The man who helped run the USFL into the ground has some advice for sports owners.
Of course, he also hoped to have everyone out of their houses by Easter, so there’s no reason to take that to the bank.
But he’s hardly alone in that sentiment. Take Sam Pittman, for instance.
During a recent appearance on Little Rock-based 103.7 radio show “The Buzz” hosted by John Nabors, Pittman was asked if he’s given any thought to not playing football in 2020.
“No. Absolutely not. I never thought about it one time. No. No,” Pittman firmly stated.
“I don’t know if my mind won’t let me think about it but no. We have to stay safe, we have to do the right thing, the country needs college football. So, no, I haven’t thought about it. Obviously, we’ll do whatever they tell us to do but we’ll also be ready whenever they tell us to go, but no, that would be a sad situation and, of course, so is this virus, I understand – I’m not comparing the two by any stretch, but no, I haven’t really thought about it.”
“We have to stay safe, we have to do the right thing, the country needs college football” is the perfect encapsulation for our times. Which is how you get to this stage:
The yearning among fans for sports’ reappearance collides with reality. The U.S. Tennis Association said this week that it still plans to stage the U.S. Open as scheduled from late August through mid-September in New York. The site of the tournament, Billie Jean King National Tennis Center in Flushing Meadows, is being converted to a temporary hospital.
Cognitive dissonance, thy name is American sports.
It’s easy to sit back now and advise caution. The statistical evidence is grim in the short term. The tricky part comes this summer.
U.S. experts said opening stadiums in this country would be among the last stages of lifting pandemic-related restrictions. The first step would be letting people go back to work, with social distancing still in place. Travel restrictions would thaw. Only after those changes could authorities consider allowing stadiums to open.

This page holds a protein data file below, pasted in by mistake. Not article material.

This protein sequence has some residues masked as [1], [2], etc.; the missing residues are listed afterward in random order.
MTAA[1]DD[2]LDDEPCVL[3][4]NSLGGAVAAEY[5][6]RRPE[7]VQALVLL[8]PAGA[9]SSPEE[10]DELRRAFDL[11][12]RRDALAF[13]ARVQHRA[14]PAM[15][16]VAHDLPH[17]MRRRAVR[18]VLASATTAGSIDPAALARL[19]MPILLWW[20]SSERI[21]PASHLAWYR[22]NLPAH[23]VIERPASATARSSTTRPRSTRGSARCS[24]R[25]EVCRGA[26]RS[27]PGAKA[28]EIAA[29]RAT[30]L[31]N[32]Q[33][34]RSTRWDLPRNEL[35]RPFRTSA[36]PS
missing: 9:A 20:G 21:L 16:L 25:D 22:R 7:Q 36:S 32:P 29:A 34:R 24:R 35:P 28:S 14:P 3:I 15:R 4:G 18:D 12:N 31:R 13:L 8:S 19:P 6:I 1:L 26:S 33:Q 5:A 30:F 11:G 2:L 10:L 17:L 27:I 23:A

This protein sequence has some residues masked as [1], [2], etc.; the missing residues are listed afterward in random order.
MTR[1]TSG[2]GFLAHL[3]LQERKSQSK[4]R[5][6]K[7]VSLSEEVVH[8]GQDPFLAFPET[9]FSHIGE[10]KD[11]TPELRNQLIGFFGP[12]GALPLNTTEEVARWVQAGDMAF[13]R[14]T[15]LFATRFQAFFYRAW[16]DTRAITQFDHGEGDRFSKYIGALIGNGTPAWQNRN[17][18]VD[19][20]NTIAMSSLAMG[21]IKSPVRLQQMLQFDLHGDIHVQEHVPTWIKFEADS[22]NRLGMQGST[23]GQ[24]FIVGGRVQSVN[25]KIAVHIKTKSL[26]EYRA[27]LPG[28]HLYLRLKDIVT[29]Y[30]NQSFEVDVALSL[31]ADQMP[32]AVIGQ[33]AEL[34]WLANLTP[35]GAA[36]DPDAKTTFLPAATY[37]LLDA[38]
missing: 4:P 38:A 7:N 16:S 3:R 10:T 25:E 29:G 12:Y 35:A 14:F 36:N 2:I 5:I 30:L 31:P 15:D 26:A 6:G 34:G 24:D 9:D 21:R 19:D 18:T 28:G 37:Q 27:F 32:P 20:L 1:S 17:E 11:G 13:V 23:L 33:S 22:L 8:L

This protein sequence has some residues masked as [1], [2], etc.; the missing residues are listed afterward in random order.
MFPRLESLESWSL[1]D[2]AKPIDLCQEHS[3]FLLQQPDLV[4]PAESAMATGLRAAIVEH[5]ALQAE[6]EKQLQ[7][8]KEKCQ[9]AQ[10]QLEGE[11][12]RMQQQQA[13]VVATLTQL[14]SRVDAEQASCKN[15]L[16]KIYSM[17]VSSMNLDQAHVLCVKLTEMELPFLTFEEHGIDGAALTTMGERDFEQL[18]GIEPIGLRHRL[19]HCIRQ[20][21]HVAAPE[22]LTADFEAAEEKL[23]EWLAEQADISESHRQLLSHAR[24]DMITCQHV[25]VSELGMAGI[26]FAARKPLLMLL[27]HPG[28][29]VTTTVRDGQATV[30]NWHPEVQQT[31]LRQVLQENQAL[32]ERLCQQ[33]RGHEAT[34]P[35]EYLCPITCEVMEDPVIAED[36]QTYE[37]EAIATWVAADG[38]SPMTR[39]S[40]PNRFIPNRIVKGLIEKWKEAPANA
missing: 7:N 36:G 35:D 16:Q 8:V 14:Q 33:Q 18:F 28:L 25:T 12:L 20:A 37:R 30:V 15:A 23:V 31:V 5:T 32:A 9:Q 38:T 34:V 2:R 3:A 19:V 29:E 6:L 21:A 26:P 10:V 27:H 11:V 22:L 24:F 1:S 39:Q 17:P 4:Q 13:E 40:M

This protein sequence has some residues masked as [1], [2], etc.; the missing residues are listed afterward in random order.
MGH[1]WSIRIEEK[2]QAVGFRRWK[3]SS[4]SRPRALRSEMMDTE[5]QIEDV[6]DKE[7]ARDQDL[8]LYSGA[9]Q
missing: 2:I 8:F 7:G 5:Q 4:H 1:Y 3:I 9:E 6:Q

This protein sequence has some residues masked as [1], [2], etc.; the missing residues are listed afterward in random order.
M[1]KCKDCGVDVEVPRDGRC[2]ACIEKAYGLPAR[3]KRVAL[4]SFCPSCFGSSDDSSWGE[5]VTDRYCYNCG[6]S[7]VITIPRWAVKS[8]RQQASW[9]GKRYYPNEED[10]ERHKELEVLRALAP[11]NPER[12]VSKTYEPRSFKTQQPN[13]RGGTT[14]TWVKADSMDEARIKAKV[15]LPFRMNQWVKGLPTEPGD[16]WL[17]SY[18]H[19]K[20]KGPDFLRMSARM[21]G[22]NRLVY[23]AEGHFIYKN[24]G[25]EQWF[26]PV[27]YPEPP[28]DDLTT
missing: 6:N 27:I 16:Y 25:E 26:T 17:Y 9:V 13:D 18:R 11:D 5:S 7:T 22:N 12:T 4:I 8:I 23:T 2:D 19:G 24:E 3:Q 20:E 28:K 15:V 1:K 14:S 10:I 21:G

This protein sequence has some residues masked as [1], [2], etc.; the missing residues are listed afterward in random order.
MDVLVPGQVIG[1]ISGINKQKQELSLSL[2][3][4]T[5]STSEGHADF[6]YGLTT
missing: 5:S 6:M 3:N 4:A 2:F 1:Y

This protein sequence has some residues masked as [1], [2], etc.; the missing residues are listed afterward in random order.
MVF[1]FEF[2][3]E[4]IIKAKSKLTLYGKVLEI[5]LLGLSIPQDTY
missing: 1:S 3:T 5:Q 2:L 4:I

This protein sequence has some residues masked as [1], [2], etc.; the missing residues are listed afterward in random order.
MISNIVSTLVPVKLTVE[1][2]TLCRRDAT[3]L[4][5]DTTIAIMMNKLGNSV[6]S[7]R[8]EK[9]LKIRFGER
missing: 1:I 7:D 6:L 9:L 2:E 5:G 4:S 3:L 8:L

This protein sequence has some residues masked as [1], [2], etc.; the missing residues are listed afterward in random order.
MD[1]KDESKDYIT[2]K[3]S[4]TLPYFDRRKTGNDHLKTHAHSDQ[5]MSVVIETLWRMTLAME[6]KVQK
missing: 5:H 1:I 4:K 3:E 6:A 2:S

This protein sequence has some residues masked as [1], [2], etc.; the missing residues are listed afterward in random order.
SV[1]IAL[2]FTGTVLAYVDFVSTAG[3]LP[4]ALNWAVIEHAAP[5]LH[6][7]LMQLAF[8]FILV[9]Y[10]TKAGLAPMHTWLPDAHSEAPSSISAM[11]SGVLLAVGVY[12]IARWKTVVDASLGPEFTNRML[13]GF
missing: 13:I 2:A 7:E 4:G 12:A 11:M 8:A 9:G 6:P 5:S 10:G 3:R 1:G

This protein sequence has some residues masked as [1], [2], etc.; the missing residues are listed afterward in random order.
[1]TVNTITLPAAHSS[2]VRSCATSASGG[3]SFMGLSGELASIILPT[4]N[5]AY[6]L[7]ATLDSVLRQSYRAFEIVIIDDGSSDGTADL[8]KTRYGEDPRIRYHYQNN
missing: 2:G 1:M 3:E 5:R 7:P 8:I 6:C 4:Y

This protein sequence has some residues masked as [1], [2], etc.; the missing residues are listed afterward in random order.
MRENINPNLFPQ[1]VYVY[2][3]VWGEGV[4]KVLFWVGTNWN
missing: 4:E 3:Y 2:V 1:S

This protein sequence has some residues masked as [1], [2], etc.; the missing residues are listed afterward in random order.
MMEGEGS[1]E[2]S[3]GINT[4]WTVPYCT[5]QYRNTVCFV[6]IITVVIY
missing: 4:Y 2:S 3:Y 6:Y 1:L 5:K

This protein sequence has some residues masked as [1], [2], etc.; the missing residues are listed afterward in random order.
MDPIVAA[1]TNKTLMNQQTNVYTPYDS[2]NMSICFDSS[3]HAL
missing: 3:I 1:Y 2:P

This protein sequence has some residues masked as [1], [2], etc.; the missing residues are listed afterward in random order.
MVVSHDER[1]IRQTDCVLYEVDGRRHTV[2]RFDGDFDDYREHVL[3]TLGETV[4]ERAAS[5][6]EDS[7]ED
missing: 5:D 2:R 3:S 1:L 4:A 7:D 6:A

The best-case scenario, Winslow said, is that social distancing and other restrictive measures combined with higher temperatures lead to a dramatic decrease in cases by late May.
“That would potentially give public-health people the incentive to at least consider starting to relax these restrictions,” Winslow said. “That would mean allowing potentially sporting events and concerts and that sort of thing to happen by the early fall.”
Even if the seasonal change provides relief, it may be temporary. The 1918 flu pandemic diminished over the summer, then returned in the fall and lasted into 1919.
“The public health and epidemiologists are saying, ‘The biggest tragedy we could have would be if we think we’ve got a handle on this and we’re still going to have whatever the projection is — it may be 100,000 deaths — and we allow people to go back to normal everyday life and then infections happen again,’ ” Evans said. “That kind of slow rollout back to normalcy is going to be something that’s difficult for everyone.”
I don’t know about you, but Doctors Sankey and McGarity giving us the all clear in August to join 70,000 others in Mercedes Benz Stadium to watch Georgia play Virginia doesn’t exactly make me want to rush out and buy a ticket. How about you?